It was February of 2018. I was an avid young Masters student about to embark on a new kind of academic journey. I was fortunate. Why? Because I was a new graduate who could clearly envision the type of future I could craft for myself. I had recently graduated from Massey University with a Bachelor of Arts, majoring in sociology. My summer research scholarship was coming to an end but along the way, I learned invaluable skills that shaped the way I perceive, question and understand my place in the world. After spending time reflecting on my experience I felt something I never experienced during my undergrad: a sense of comfort. I was confident in my ability to conduct research, interact with others, make arguments and pursue fields of inquiry that ignited my passion. Without realising it, I generated skillsets that would (hopefully) advance that seemingly graspable future I had imagined. Employability skills aside, throughout my transition from undergrad to postgrad I learned more about myself, what I was capable of and that I was symbolic of a much larger neoliberal narrative.

You see, throughout my undergrad I was really unsure of my future and what I could accomplish. I couldn’t envision anything beyond ‘getting the degree’. Looking back on it now, my experience was rather isolating – I wish I had interacted more with peers, lecturers and student groups. I always thought to myself: “it’s alright, you can do this on your own, you don’t need help, this experience is on you”. Was this my neoliberal self speaking to me? Was this the individualistic narrative playing out? Was this my subjectivity trying to keep itself aligned with neoliberal norms? What I failed to understand at the time but deeply resonate with now was my version of an unsettling and rather depressing truth. Neoliberalism had the ability to purport self-doubt, unease and anxiety around shared experiences.

Fast forward to July of 2018. I had just finished my first semester of full time postgraduate studies. That involved two papers in the first semester following with an investigation of a chosen research topic all crammed into just one year. When I finished that semester, I struggled to come to terms with the reality that I needed a break. I was mentally and emotionally exhausted. At the time, I struggled to find a healthy work, life, study balance and I was worried I wouldn’t be able to do my thesis justice. I had tried to supress those thoughts. Even entertaining the idea of taking a break from studies was difficult for me because I had equated so much of my identity with tertiary education. Being a student in an institution offered me so much security. It was my safety net. It allowed me to firmly grip what I like to call, my ‘life course stability’. But one day, after some exploration into the literature on the neoliberal university it clicked; it all fell into place. I felt it slipping away. My sense of self was becoming absorbed by my own (albeit common) experience of tertiary education.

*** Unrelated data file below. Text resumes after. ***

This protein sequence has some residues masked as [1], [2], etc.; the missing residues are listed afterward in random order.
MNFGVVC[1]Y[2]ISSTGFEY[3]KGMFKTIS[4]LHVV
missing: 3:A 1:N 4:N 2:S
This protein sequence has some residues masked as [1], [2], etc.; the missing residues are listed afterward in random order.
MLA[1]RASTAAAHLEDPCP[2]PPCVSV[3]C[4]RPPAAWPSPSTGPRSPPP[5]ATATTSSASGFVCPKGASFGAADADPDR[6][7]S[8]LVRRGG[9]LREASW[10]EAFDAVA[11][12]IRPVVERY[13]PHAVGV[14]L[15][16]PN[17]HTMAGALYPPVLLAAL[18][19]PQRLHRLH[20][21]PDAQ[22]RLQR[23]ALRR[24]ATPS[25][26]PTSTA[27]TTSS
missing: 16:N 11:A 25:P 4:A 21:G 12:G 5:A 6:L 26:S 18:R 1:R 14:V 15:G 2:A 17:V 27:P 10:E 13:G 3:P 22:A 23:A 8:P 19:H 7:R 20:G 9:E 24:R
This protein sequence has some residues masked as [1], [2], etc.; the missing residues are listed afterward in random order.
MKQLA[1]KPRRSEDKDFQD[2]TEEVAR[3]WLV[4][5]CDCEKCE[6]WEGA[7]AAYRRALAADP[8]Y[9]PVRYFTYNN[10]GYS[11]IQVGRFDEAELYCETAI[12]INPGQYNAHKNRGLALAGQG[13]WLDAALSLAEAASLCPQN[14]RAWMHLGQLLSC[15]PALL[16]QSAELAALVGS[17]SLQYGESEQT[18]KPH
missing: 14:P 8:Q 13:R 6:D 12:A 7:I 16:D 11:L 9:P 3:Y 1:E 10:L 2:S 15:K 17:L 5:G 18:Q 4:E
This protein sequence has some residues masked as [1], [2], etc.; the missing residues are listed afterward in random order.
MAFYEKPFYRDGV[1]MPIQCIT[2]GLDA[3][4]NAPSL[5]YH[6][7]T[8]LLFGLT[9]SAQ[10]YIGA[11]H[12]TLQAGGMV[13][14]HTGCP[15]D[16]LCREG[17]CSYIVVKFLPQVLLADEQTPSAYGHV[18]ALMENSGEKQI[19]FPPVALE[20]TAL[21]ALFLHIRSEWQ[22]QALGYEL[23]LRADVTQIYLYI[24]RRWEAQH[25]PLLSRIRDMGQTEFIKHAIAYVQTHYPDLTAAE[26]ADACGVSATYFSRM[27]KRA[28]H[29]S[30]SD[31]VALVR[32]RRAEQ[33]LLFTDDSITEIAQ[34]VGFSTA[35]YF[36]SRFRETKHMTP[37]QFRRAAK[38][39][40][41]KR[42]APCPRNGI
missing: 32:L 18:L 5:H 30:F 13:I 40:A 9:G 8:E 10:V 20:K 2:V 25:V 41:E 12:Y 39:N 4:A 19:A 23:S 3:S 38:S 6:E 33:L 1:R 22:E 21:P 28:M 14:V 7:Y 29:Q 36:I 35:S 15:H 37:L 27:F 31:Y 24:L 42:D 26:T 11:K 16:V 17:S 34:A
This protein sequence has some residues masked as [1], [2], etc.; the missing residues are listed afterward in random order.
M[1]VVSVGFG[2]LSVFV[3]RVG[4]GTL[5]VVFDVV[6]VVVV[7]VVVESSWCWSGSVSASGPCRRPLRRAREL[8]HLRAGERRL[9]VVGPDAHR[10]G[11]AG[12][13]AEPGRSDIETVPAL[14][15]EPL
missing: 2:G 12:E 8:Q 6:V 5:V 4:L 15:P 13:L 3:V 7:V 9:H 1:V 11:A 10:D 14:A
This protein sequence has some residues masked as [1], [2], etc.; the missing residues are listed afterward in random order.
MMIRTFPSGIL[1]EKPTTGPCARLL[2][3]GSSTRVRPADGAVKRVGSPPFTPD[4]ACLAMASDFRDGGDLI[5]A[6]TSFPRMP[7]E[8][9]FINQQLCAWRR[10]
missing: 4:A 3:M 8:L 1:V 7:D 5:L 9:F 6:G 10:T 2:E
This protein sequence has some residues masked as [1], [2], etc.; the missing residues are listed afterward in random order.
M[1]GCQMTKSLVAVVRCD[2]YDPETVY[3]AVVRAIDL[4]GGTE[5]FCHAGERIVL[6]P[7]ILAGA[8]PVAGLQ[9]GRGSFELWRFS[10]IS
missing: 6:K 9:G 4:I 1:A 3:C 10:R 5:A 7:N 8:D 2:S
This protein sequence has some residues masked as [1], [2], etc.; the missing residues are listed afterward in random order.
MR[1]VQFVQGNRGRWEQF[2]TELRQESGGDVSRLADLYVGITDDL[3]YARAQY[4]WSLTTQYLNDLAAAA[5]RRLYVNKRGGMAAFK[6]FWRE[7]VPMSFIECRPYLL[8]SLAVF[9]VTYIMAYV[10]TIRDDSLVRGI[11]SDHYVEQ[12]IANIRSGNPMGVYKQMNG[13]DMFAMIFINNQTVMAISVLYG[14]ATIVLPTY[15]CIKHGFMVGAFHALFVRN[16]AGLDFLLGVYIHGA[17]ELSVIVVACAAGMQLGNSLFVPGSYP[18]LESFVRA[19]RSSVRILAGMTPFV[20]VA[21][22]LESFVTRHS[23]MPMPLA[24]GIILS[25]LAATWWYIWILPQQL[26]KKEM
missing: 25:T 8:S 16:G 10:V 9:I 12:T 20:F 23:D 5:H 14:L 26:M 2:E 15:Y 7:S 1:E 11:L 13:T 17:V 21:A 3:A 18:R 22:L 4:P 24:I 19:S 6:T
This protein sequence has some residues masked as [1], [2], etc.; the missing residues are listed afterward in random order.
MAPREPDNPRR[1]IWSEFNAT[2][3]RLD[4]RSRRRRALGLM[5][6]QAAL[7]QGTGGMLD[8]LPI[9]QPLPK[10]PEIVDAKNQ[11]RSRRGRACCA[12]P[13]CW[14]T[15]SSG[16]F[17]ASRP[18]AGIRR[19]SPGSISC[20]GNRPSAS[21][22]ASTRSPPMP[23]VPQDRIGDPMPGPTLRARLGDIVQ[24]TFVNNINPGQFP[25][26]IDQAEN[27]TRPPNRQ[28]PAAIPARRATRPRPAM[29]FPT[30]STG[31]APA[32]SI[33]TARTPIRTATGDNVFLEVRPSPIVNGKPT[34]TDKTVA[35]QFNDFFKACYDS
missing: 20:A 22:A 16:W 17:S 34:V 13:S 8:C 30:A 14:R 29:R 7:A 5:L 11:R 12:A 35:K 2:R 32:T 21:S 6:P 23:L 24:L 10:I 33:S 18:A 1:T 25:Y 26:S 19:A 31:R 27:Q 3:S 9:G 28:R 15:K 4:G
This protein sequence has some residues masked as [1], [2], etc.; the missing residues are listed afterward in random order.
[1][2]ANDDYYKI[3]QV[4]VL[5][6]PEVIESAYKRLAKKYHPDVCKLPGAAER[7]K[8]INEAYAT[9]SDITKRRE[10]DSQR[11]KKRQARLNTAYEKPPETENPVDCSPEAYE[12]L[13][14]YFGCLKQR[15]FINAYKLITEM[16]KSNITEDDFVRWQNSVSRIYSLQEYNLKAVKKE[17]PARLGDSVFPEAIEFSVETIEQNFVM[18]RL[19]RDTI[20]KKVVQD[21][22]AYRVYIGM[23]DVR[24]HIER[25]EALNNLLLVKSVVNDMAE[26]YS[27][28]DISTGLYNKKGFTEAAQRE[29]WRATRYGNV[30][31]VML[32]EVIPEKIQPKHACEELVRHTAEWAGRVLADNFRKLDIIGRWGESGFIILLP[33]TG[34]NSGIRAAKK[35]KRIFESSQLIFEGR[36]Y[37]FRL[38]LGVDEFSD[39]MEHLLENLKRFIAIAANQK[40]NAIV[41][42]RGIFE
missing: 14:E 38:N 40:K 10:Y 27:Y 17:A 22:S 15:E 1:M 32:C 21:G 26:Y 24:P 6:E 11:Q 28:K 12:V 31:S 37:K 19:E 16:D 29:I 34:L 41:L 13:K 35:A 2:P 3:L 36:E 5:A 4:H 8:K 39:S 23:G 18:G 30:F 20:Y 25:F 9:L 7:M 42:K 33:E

For sixteen years, from my first day of school to my current and ongoing post graduate experience my identity has been characterised by education, upwards mobility and career progression. Nairns, Higgins, and Sligo (2012) so eloquently depict my reality: I was the reflection of an individual who ‘grew up neoliberal’. Indeed, neoliberalism infected my mind and soul, like a virus with unrecognisable symptoms. Despite this, somewhere along the way and without even knowing it – I managed to grow and learn and connect.

This first reflection will stick with me for life, it has become my mantra. One day, someone said to me “in today’s society you need to carve yourself out a role in the industry… find your passion, find your niche and insert yourself into that knowledge gap”. This was the crucial point of realisation for me. I did not know it yet, but my mind had detected a way to navigate the neoliberal narrative; I could achieve employment beyond the recommendations of career websites and also defy what students are told as ‘stable’, ‘viable’ and ‘financially secure careers’. The second reflection manifested from a series of thoughts. They reassured me that it’s okay to collaborate, it’s okay to express your ideas and it is so important to explore areas of inquiry that drive your passions. My final reflection is incomplete but in the best possible way. It is not yet fully developed and will be a work in progress throughout my postgraduate studies. But this is what I can tell you: I am realising that there is no harm in recalibrating your identity, separating it from neoliberalism and recognising the self’s potential. My experience of undergrad and ongoing postgraduate journey continue to ignite new and unexplored moments, epiphanies and enlightenments that give me the freedom to detach from those neoliberal thought patterns that had anchored me for so long.

Nicolette is currently undertaking a MA in Sociology at Massey University. This blog post was an entry into the 2018 SAANZ Student Blog Writing Competition.